An electronic media Lent will similarly help those of us suffering from information overload to break away from it. And frankly, most of us are, as every ping or blinking light on our smartphones challenges us on to look down at the screens We are not proposing a complete retreat In terms of news media, for example, half an hour a day to stay up to date on important topics on a quality website like NCRegistercom might be well justified even during Lent! (Or join Father Mike Schmitz online on his journey through his podcast “The Bible in a Year”) But when one of the contributors to the register asked this week: “Do people in the US. Do you really need to know the daily number of COVID cases in Thailand? “


Similarly, during this prolonged period of social distancing, connections via social media or live video calls may be particularly necessary.But again, we may wonder if our forays into Facebook, Twitter, Instagram, and other such platforms are making authentic and healthy connections other people who lead us to fellowship and witness to Jesus Christ, or whether they are instead a way to distract ourselves and separate us unhealthily from others or even try to sin against our neighborly love and thus harm our Christian witness

On Ash Wednesday 2020, Pope Francis warned that our communications, especially the Internet, “can be polluted by too much verbal violence” and “insulting and harmful words”

“We are inundated with empty words, with advertisements, with subtle messages. We have become used to hearing everything about everyone and we risk falling into a worldliness that withers our hearts,” he said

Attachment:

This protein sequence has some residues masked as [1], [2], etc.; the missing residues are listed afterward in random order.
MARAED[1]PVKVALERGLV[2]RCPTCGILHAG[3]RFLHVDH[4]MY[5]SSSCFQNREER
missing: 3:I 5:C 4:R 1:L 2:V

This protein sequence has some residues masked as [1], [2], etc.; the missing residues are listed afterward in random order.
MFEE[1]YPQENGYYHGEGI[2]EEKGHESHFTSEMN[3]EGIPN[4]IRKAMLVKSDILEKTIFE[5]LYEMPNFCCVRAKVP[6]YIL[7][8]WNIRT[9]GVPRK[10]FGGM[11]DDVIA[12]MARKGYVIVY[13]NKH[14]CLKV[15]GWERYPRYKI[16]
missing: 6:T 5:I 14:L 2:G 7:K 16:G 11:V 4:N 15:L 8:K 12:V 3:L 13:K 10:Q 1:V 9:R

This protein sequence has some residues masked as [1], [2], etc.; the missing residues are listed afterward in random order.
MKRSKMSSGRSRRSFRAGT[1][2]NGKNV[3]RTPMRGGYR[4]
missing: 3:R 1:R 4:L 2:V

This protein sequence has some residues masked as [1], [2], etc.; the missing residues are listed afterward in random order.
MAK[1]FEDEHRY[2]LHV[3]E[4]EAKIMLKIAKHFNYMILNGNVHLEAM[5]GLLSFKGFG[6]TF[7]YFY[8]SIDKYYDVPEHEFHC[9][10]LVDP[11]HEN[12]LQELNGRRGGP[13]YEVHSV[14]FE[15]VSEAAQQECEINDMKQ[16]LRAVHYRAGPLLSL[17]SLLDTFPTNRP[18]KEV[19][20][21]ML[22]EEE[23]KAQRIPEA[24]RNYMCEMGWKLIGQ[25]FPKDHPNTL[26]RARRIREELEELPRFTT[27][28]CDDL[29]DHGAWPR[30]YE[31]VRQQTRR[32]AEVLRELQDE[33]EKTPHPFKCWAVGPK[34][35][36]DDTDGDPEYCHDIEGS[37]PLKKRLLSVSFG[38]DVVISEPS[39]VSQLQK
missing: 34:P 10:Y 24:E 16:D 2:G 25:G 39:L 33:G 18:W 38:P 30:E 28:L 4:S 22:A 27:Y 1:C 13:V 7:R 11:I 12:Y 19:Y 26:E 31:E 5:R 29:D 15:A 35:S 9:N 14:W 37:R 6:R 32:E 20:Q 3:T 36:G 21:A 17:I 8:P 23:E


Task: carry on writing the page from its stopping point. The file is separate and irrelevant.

To counteract this, he encouraged: “Lent is a time to disconnect from cell phones and reconnect with the gospel. It called for the use of fewer words, taking in greater silence, and more direct communication with the Lord through prayer

“It is the lack of words to make room for another word, the Word of God”

As Lent began last year, the Holy Father reminded us that every year during this liturgical season the Church calls us to make more “space” in our lives for Jesus by minimizing the incessant worldly noise that so often upsets our souls.This is all the more necessary this year as the events of the past 12 months have been particularly problematic and the contemporary media has acted as a megaphone to add unnecessary distractions

These 40 days are an opportunity to minimize the deluge of information in our lives and replace it with prayer, silence, scripture, service and meaningful conversations with others. In this way we offer Jesus the space he needs to to fix our gaze on him, to rid ourselves of attachments that kill our souls, and ultimately to refresh our own living testimony of his life, death and resurrection

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Lent 2021

World News – CA – What to Give Up for Lent 2021: Minimize media to maximize the word

Source: https://www.ncregister.com/commentaries/what-to-give-up-for-lent-2021-minimize-media-to-maximize-the-word